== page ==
Date of Award
Master of Arts (MA)
Jeff Wells, Nathan Tye, William Stoutamire
Borderland;Lakota;Nebraska;Pine Ridge;White Clay;Wounded Knee Massacre
Northwest Nebraska, from the 1870s to the early twentieth century, had a complex economic and social atmosphere that intertwined with the Pine Ridge Reservation. As the United States continued promoting settlement westward, non-native settlers and the US military became the main proponent in displacing the Lakota people from their land in Nebraska. Following the gold rush to the Black Hills, the additional free land opportunities in northwest Nebraska forced Red Cloud and Spotted Tail Agencies out of Nebraska and into the southwest corner of Dakota Territory. Relocated to Pine Ridge Agency, the Oglala Lakota continued to struggle as a people. Nearly adjacent to Nebraska, businessmen from around the country and within the border town communities of Gordon, Rushville, Hay Springs, and Chadron sought the economic opportunities being so close to the Native reservation. At the same time, the aggressive assimilation policies and practices of American politicians and agency officials, defined by the Progressive era, were largely taken advantage of by individuals who sought to gain on Lakota poverty. As these federal officials and businessmen continued restraining Native culture and identity at Pine Ridge, Lakotas who longed for their way of life sought a new Native religion with Ghost Dancing during the late 1880s and early 1890s, peaking in North and South Dakota from August through December 1890. The Wounded Knee Massacre on December 29 led to a new era between Pine Ridge and northwest Nebraska. Locals in northwest Nebraska took on a much more prominent role in the reservation economy and in social life within the border towns near the Pine Ridge Reservation.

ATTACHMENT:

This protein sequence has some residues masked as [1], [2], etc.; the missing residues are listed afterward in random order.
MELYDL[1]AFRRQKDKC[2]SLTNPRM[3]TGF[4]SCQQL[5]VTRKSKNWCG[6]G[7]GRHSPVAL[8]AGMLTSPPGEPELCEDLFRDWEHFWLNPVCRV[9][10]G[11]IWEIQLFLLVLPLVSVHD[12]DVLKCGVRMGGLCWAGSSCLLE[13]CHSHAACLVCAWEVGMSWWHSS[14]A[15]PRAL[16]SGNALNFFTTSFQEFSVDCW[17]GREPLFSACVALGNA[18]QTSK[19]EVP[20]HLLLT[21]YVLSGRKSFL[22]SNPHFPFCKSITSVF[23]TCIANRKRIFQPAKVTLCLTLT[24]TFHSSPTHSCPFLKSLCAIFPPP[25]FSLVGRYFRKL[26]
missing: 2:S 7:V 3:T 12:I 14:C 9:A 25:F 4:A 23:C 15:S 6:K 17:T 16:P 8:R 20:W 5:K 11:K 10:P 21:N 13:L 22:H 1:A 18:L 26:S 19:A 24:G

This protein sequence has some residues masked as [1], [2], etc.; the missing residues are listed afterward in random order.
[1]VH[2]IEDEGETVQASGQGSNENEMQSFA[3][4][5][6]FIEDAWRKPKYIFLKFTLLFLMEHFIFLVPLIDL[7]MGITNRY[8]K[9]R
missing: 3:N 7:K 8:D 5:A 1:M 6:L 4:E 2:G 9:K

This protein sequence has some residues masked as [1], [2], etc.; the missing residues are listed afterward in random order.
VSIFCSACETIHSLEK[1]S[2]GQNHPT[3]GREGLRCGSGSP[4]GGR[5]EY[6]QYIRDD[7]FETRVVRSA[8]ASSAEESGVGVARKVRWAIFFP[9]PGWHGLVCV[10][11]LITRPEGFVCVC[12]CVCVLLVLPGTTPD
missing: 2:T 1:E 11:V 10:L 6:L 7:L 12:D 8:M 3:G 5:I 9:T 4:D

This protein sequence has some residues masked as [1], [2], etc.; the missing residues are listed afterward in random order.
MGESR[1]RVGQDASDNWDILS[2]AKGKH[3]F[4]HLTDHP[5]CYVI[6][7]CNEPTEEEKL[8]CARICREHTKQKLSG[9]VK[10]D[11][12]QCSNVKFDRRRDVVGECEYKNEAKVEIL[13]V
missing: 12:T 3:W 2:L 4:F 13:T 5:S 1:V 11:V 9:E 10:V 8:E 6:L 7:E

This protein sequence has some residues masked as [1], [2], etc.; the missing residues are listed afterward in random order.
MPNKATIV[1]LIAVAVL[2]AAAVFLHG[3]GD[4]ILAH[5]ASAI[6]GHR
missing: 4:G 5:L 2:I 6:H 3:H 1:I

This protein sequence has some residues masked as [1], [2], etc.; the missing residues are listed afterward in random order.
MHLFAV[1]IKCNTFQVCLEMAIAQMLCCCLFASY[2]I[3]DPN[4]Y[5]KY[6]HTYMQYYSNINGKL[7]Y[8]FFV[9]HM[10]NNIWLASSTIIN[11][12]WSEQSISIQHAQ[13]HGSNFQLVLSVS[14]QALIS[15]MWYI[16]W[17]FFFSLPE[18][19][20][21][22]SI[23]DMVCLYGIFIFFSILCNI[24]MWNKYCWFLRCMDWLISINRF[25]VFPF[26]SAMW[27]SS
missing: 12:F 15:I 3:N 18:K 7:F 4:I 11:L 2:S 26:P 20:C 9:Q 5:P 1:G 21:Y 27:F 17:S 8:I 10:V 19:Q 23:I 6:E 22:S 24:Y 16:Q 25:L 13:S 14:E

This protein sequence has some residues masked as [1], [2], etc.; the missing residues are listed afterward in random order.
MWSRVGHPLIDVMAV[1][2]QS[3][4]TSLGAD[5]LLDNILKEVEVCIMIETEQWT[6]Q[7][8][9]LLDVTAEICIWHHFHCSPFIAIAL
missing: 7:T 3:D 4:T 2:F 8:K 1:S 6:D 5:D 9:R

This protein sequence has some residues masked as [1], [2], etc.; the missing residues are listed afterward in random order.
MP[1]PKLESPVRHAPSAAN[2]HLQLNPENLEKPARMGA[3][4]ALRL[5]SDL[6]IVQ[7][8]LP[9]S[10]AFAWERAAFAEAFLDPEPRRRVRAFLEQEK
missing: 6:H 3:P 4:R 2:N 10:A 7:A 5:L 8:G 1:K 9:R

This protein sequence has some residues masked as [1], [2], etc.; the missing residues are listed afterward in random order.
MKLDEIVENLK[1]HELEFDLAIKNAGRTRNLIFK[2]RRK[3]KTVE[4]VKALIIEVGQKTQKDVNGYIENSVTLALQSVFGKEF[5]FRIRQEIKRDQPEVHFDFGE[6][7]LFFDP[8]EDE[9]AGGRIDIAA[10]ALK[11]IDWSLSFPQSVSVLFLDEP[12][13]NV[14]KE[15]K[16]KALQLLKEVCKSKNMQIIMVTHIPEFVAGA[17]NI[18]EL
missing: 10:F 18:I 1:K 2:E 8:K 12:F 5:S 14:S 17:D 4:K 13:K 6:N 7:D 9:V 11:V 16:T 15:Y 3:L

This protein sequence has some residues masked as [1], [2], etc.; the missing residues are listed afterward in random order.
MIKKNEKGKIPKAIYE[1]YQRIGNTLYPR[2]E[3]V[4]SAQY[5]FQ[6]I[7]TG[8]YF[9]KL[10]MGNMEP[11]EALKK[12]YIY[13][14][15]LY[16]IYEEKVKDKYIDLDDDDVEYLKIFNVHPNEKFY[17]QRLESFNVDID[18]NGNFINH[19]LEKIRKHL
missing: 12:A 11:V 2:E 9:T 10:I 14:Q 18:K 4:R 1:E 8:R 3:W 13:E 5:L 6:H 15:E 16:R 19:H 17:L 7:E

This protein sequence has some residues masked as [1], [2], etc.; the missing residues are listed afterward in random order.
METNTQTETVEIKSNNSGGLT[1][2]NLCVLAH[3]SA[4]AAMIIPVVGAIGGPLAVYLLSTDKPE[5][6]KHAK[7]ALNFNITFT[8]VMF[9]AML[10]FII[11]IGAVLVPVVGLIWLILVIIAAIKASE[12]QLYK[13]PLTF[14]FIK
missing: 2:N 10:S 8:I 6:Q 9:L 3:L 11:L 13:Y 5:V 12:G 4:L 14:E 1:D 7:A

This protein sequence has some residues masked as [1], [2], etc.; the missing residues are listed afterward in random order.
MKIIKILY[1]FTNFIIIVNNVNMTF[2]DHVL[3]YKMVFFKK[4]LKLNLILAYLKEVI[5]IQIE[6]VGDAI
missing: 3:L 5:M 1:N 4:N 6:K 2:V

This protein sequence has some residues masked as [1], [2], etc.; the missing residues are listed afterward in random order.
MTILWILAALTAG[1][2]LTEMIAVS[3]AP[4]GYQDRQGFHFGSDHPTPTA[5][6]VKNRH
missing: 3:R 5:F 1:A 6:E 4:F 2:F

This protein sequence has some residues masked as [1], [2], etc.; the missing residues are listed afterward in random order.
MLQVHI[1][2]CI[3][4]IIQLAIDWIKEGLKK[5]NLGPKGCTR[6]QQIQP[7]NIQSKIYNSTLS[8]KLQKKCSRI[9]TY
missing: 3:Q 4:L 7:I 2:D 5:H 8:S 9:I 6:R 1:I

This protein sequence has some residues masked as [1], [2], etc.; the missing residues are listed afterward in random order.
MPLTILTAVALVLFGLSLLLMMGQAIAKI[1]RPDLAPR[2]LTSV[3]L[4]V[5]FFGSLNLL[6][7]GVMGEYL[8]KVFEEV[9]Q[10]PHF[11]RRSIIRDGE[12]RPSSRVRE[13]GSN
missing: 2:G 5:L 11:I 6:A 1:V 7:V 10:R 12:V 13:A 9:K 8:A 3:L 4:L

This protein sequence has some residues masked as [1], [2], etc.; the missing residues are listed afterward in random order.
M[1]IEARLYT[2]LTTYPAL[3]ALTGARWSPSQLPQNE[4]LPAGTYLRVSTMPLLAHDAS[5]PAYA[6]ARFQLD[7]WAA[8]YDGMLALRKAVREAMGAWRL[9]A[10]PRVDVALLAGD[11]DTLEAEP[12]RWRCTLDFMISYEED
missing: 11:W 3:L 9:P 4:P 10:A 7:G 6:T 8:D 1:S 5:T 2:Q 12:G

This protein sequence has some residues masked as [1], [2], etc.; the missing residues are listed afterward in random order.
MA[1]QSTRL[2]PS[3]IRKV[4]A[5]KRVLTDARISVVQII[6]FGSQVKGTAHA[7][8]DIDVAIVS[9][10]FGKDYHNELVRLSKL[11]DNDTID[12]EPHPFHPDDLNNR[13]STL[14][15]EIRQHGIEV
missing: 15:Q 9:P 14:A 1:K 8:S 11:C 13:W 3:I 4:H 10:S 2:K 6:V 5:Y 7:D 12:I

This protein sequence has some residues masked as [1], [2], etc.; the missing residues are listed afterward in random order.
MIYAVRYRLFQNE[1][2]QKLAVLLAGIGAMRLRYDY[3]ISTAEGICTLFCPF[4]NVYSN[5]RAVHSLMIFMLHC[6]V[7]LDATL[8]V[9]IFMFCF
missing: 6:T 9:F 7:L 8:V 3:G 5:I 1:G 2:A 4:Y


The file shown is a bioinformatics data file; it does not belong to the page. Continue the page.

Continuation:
Anderson, Broc Michael Dean, "Northwest Nebraska and the Pine Ridge Reservation before and after the Wounded Knee Massacre" (2022). History Theses, Dissertations, and Student Creative Activity. 11.